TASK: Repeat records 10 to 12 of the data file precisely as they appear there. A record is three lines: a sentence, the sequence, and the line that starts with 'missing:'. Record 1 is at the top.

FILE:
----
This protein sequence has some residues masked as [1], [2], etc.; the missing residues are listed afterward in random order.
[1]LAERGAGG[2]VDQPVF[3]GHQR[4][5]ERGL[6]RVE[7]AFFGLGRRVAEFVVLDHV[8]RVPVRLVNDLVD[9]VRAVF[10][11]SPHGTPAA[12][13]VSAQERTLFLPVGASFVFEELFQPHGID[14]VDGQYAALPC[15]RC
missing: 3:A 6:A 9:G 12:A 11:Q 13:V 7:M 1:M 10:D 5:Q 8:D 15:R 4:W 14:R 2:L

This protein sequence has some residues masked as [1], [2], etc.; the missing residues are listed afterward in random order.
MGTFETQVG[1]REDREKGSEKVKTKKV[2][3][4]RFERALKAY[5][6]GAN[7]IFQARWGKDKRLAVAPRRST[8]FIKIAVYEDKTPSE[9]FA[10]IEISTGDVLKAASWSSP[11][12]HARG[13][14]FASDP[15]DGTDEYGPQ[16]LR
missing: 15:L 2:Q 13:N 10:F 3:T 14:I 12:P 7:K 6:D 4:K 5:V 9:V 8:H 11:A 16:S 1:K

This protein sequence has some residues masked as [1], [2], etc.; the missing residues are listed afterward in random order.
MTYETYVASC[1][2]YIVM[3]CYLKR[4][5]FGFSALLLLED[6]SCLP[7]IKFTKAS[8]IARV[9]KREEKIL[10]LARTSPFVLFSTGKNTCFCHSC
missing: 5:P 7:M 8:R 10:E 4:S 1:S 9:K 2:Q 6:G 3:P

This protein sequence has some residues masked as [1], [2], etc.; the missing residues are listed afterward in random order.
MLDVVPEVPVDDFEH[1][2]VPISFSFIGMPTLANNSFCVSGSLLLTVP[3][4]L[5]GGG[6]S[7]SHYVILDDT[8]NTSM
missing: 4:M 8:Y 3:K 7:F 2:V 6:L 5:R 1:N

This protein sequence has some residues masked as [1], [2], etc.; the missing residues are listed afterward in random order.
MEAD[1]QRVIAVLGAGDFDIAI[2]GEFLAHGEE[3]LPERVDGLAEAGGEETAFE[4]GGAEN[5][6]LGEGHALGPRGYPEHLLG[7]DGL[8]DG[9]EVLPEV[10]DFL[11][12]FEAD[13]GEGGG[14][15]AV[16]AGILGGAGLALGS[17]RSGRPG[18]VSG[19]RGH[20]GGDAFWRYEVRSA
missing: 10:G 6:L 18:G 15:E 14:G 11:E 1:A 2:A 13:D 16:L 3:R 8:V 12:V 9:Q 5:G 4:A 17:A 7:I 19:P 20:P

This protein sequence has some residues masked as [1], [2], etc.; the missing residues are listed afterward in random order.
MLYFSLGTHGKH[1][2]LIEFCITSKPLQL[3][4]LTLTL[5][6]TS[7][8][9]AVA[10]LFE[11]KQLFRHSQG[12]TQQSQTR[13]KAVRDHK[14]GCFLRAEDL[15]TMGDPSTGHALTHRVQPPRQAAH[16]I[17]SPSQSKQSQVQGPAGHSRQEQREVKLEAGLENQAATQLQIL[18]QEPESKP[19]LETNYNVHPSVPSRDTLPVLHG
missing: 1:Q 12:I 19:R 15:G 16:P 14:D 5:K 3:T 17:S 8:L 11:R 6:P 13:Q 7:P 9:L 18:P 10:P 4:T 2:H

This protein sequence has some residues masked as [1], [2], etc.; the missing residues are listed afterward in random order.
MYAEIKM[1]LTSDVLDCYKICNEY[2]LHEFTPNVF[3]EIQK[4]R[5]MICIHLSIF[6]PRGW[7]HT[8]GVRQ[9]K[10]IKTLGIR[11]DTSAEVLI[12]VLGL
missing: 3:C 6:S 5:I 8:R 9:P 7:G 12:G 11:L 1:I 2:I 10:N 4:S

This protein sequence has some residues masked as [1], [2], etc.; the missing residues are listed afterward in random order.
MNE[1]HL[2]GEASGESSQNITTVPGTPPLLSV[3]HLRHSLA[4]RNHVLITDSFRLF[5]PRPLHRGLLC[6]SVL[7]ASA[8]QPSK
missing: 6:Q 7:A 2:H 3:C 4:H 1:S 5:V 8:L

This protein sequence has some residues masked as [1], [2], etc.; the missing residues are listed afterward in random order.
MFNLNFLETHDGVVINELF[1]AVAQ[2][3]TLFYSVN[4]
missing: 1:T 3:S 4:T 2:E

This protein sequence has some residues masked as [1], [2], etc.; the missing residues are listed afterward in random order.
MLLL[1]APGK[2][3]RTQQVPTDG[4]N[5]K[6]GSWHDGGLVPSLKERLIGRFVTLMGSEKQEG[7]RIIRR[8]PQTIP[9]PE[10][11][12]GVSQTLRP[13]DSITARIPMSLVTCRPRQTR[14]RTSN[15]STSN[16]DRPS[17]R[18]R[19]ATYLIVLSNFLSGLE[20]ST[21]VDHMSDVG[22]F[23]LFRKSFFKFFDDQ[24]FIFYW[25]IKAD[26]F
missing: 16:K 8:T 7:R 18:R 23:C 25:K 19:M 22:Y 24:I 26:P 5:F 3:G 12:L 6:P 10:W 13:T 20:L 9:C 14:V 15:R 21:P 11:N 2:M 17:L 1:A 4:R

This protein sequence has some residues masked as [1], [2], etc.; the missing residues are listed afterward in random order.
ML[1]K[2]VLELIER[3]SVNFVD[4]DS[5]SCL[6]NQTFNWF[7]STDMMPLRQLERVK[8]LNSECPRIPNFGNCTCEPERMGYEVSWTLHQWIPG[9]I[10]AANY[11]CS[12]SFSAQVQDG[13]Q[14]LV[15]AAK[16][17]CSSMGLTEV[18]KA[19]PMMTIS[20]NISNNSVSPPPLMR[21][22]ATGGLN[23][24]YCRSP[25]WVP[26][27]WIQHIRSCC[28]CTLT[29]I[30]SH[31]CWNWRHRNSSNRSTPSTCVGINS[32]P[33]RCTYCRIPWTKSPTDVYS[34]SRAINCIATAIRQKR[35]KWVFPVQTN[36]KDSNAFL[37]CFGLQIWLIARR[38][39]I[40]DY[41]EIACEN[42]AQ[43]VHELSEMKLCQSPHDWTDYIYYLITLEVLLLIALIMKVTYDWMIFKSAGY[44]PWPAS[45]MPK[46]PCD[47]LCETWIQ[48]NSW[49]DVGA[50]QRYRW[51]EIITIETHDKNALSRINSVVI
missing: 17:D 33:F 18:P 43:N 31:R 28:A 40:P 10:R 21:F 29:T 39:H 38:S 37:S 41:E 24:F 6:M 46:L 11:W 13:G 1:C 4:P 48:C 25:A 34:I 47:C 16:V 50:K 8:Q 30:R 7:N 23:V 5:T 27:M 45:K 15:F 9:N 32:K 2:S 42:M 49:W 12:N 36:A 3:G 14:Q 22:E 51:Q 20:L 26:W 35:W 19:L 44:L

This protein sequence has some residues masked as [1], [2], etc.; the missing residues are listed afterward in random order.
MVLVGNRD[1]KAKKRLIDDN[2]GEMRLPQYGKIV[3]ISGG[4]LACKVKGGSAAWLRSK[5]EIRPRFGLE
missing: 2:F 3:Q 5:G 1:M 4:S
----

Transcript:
This protein sequence has some residues masked as [1], [2], etc.; the missing residues are listed afterward in random order.
MLLL[1]APGK[2][3]RTQQVPTDG[4]N[5]K[6]GSWHDGGLVPSLKERLIGRFVTLMGSEKQEG[7]RIIRR[8]PQTIP[9]PE[10][11][12]GVSQTLRP[13]DSITARIPMSLVTCRPRQTR[14]RTSN[15]STSN[16]DRPS[17]R[18]R[19]ATYLIVLSNFLSGLE[20]ST[21]VDHMSDVG[22]F[23]LFRKSFFKFFDDQ[24]FIFYW[25]IKAD[26]F
missing: 16:K 8:T 7:R 18:R 23:C 25:K 19:M 22:Y 24:I 26:P 5:F 3:G 12:L 6:P 10:W 13:T 20:L 9:C 14:V 15:R 21:P 11:N 2:M 17:L 1:A 4:R

This protein sequence has some residues masked as [1], [2], etc.; the missing residues are listed afterward in random order.
ML[1]K[2]VLELIER[3]SVNFVD[4]DS[5]SCL[6]NQTFNWF[7]STDMMPLRQLERVK[8]LNSECPRIPNFGNCTCEPERMGYEVSWTLHQWIPG[9]I[10]AANY[11]CS[12]SFSAQVQDG[13]Q[14]LV[15]AAK[16][17]CSSMGLTEV[18]KA[19]PMMTIS[20]NISNNSVSPPPLMR[21][22]ATGGLN[23][24]YCRSP[25]WVP[26][27]WIQHIRSCC[28]CTLT[29]I[30]SH[31]CWNWRHRNSSNRSTPSTCVGINS[32]P[33]RCTYCRIPWTKSPTDVYS[34]SRAINCIATAIRQKR[35]KWVFPVQTN[36]KDSNAFL[37]CFGLQIWLIARR[38][39]I[40]DY[41]EIACEN[42]AQ[43]VHELSEMKLCQSPHDWTDYIYYLITLEVLLLIALIMKVTYDWMIFKSAGY[44]PWPAS[45]MPK[46]PCD[47]LCETWIQ[48]NSW[49]DVGA[50]QRYRW[51]EIITIETHDKNALSRINSVVI
missing: 17:D 33:F 18:P 43:N 31:R 28:A 40:P 10:R 21:F 29:T 39:H 38:S 37:S 41:E 24:F 6:M 46:L 11:W 13:G 1:C 4:P 48:C 25:A 34:I 47:C 16:V 50:K 8:Q 30:R 7:N 23:V 5:T 27:M 45:K 15:F 9:N 32:K 2:S 42:M 49:W 12:N 36:A 3:G 14:Q 22:E 51:Q 20:L 26:W 35:W 19:L 44:L

This protein sequence has some residues masked as [1], [2], etc.; the missing residues are listed afterward in random order.
MVLVGNRD[1]KAKKRLIDDN[2]GEMRLPQYGKIV[3]ISGG[4]LACKVKGGSAAWLRSK[5]EIRPRFGLE
missing: 2:F 3:Q 5:G 1:M 4:S